Anti-Natalism As Environmentalism: Todd May & The Question Of Extinction

On Dec. 17, 2018, The New York Times published a article in their opinion column entitled, Would Human Extinction Be A Tragedy?: Our Species Possesses Inherent Worth But We Are Devastating The Earth & Causing Unimaginable Animal Suffering. The article (which sounds like a sociology piece off Academia.edu) was written by a one Todd May, who has precisely the kind of background one would expect from the title of his piece (French, existential, poststructural, anarchist—one knows the type; all scarfs, swank cafes, continental apoplexy and fake math).

In traversing the acrid crags of his article, a greater understanding can be gained of the burgeoning movement of earth worshippers so common to environmentalist and poststructuralist thought.

To the article itself (which is set with a forlorn picture of a abandoned lot along the highways of Haleyville, Alabama), May begins, “There are stirrings of discussion these days in philosophical circles about the prospect of human extinction. This should not be surprising, given the increasingly threatening predations of climate change. In reflecting on this question, I want to suggest an answer to a single question, one that hardly covers the whole philosophical territory but is an important aspect of it. Would human extinction be a tragedy?”

The term climate change — obligatory in this type of piece — is dreadfully nebulous; of course, everyone knows what is really meant by the term (especially when paired with the propagandistic picture of the ruined highway-side lot) — catastrophic and impending human-driven climate change — but taken literally it amounts to a nothing. One should be more specific.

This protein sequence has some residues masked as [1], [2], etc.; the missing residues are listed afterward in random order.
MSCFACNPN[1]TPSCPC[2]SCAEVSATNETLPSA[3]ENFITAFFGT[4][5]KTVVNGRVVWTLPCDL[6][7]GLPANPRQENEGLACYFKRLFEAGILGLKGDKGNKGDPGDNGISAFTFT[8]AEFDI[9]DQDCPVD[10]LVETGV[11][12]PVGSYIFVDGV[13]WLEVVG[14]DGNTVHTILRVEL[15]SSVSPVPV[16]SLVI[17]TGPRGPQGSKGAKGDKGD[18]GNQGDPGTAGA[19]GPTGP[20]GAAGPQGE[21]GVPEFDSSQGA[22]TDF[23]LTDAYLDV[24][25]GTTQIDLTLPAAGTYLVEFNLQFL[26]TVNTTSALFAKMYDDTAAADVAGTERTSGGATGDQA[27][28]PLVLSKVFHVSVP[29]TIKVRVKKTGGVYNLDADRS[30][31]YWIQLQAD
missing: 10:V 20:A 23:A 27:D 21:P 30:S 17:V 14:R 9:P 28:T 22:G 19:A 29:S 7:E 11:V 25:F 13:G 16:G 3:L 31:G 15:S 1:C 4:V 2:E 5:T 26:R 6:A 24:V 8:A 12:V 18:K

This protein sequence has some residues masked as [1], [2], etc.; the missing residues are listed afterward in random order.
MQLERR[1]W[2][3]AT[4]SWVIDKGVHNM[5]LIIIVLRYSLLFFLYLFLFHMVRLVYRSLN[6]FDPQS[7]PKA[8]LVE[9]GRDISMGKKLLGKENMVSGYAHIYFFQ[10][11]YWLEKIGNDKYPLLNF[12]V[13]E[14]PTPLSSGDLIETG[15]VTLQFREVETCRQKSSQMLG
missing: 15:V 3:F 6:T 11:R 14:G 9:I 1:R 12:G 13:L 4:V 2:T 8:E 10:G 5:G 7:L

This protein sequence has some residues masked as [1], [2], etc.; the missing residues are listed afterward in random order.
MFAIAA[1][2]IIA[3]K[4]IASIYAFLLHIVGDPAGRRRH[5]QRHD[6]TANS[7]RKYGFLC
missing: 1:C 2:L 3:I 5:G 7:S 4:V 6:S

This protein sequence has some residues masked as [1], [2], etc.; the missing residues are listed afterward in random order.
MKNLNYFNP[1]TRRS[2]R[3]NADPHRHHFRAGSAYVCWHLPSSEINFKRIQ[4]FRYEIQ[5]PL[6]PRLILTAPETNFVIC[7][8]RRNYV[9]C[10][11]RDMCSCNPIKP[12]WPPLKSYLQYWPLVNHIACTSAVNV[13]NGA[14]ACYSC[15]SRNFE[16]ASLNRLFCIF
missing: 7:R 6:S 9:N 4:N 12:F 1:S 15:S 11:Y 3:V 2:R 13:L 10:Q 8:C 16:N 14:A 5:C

Climate change itself is too massive an issue to treat properly here, but it may be remarked that there is a strange diffidence to the effects of the sun upon our climate and what often seems like a desire for man to be found, somehow, at fault for every storm, every drought and every bleached reef as if a certain contingent are looking and hoping for some perceived misstep among the rank-and-file of their fellows.

To May’s question; one should reply, “A tragedy to what?” The question, as May poses it, makes no sense. Tragedies are not things-unto-themselves. There is no substrate called tragedy, no essential fabric of existence separate from the sensorial and conceptual experiencer which fashions itself as tragedy. Tragedy is a experiential development, a response and designation of a memory of that response. A human response. Elephants may fashion graves for their dead and dogs may howl when their masters are absent, so perhaps, such creatures have a similar sense of the tragic, emerging in divergent ways from our own conceptions and response to bereavement. Yet, it would not be tragedy-per-se as the linguistic designator and the referent outside the observer are inseparable; that is to say, tragedy is unique to humans.

Dogs and elephants have little knowledge of human language; some people say they “understand us” and they do, but they don’t understand us as we understand ourselves, they do not interpret our language as we do, our experience of meaning is hostage to ourselves and finds no purchase in the world beyond our own minds.merlin_130960304_dafc0c1b-804e-49f8-9973-cd8cd6ffe26b-superJumbo.jpg

Abandoned highway lot cover image from May’s Would Human Extinction Be A Tragedy? — Very True Detective.